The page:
Business owners are constantly looking for ways to boost profits, usually focusing on increasing prices or streamlining costs. One area often overlooked is the general productivity of their own workforce.
By looking closer to home, you may realise a few subtle changes here and there could lead to increased performance. Here are 10 ways you can implement change internally to help your business reach its potential.
- Set targets – By setting specific goals, your staff will have a clear picture of what’s expected of them. They’ll have something to aim for each day, meaning they’re less likely to lose focus and be distracted by other issues.
- Improve conditions – Create a more relaxed and comfortable workspace. Staff appreciate a pleasant environment and their output will reflect this. Invest in new equipment so workers can complete their job to highest level.
- Positive feedback – Praising a job well done is a fantastic way to improve morale and reinforce good behaviour. If the employee feels appreciated, their productivity will increase over time.
- Staff bonding – By organising the occasional team day out, you’ll create stronger bonds within the group. Attending the weekly pub quiz should do the trick, and there’s a whole host of team-building games to try.
- Deal with complaints – You should handle any complaints over working conditions swiftly and efficiently. If an employee feels they aren’t being listened to, or can’t do their job properly, they will lose motivation.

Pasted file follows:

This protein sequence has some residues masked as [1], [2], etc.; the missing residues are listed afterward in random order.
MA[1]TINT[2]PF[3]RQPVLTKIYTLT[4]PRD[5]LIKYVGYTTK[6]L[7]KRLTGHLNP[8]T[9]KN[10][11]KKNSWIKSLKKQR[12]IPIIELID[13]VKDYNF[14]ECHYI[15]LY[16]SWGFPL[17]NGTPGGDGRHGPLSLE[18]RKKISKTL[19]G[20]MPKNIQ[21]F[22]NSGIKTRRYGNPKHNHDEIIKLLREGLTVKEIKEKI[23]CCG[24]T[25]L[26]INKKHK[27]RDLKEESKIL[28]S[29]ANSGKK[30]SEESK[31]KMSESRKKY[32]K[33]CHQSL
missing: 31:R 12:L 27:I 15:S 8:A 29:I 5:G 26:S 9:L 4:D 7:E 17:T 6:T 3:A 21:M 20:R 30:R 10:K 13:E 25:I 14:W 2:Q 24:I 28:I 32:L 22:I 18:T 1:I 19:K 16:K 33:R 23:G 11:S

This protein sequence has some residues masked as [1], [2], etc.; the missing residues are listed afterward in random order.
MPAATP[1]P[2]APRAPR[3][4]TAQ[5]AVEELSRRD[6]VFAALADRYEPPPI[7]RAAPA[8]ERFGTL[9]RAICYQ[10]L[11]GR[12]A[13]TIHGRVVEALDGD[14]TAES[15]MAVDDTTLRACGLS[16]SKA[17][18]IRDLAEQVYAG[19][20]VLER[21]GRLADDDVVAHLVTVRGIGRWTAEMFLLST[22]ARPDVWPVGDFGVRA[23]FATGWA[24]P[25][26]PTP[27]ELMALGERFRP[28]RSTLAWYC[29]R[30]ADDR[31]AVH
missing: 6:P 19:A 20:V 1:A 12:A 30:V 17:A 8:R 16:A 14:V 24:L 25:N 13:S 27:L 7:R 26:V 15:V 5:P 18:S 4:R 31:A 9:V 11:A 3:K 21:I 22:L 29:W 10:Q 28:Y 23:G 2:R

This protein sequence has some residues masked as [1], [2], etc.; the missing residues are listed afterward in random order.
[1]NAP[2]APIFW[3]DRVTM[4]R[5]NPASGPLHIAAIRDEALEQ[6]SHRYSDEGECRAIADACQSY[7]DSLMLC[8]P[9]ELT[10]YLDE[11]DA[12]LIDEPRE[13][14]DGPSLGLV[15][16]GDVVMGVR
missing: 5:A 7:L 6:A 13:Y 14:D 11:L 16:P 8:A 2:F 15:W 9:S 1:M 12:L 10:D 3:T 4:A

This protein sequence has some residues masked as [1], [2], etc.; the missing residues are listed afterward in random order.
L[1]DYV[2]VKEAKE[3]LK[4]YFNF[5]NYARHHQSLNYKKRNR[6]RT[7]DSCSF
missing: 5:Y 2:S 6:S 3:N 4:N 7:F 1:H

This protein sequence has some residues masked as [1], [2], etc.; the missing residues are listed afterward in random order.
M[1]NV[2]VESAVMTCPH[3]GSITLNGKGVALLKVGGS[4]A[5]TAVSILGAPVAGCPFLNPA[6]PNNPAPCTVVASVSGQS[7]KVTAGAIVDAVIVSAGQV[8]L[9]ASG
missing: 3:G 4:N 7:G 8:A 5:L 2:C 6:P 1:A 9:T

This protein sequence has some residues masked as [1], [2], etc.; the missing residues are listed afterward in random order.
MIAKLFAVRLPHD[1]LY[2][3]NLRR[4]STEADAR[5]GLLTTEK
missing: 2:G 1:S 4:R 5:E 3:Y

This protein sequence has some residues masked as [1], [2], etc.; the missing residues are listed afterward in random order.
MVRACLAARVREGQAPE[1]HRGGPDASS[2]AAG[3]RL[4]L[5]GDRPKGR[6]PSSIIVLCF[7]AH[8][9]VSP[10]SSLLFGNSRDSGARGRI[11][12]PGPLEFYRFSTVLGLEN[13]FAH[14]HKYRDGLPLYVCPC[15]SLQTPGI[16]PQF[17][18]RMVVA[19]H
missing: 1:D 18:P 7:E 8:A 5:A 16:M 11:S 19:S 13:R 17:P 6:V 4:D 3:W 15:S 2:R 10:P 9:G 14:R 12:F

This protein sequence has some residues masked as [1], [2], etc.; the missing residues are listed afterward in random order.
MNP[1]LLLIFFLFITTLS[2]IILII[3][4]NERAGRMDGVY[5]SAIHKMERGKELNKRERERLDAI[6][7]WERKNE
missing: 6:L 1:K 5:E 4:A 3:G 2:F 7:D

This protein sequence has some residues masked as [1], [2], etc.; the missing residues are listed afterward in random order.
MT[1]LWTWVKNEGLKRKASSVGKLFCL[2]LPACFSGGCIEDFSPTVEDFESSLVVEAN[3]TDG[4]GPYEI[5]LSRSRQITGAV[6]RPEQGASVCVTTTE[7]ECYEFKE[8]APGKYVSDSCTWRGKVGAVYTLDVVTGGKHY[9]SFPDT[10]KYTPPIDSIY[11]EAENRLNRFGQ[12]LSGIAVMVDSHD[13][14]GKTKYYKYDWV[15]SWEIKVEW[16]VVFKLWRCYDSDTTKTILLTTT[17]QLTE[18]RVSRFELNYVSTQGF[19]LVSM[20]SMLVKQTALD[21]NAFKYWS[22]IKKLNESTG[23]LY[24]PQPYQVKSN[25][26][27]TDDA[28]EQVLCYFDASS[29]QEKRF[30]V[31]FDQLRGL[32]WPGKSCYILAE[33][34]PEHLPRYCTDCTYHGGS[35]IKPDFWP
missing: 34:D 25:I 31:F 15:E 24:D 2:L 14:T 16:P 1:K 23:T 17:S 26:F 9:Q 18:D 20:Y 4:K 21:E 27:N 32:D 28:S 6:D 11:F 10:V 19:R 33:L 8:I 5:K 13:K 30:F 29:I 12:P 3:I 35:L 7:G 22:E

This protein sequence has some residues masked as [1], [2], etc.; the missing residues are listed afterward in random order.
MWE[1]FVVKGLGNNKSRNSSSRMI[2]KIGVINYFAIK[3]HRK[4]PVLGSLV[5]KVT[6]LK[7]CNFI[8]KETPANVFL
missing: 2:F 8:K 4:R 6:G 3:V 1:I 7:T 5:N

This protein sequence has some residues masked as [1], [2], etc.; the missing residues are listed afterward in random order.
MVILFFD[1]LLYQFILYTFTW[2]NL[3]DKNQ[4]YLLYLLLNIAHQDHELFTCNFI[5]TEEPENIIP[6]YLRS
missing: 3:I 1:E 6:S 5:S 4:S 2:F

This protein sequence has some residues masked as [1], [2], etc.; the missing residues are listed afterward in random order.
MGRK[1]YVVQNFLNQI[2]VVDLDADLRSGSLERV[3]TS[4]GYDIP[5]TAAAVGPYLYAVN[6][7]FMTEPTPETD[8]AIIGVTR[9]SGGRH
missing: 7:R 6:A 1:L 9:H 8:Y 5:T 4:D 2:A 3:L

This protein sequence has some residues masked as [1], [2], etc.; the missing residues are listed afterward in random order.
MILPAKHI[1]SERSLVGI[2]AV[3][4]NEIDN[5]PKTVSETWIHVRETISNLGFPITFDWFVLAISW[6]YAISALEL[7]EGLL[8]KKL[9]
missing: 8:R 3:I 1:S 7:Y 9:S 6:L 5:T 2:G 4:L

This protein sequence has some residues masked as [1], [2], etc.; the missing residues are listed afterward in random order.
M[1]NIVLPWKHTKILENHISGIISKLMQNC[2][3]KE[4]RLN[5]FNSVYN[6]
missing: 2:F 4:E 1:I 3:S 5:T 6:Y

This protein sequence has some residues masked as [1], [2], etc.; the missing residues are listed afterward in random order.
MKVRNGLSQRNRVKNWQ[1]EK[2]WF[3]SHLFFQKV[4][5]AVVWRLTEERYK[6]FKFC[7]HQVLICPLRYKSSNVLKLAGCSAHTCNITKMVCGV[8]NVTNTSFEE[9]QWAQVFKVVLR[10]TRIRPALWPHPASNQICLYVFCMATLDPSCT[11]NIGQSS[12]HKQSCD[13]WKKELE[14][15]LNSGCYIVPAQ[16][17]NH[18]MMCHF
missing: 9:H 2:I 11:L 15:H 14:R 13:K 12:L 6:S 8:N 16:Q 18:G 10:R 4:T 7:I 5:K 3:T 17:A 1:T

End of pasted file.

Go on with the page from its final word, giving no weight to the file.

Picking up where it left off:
- Personal issues – As a boss, you should take care about the welfare of your team. Spot any warning signs that there’s problems at home, talking to them in private or granting a leave of absence in certain cases.
- Designate responsibilities – Boredom can set in when workers are dealing with monotonous routines. If possible, switch responsibilities of your staff so they don’t stagnate or add fun incentives to keep things fresh.
- Staff training – As technologies improve, your team may require additional training to cope with their job demands. Keep an eye out for external training programs that will keep staff up to speed.
- Value each employee – If you value, or appear to value, relationships with some staff members over others, this can have an adverse effect on performance. Treat each employee fairly so discontent doesn’t arise.
- Stay authoritative – Without strong leadership, productivity will decrease. Assert your leadership with firm but fair conditions, letting staff know the importance of their job and how best to achieve their goals.
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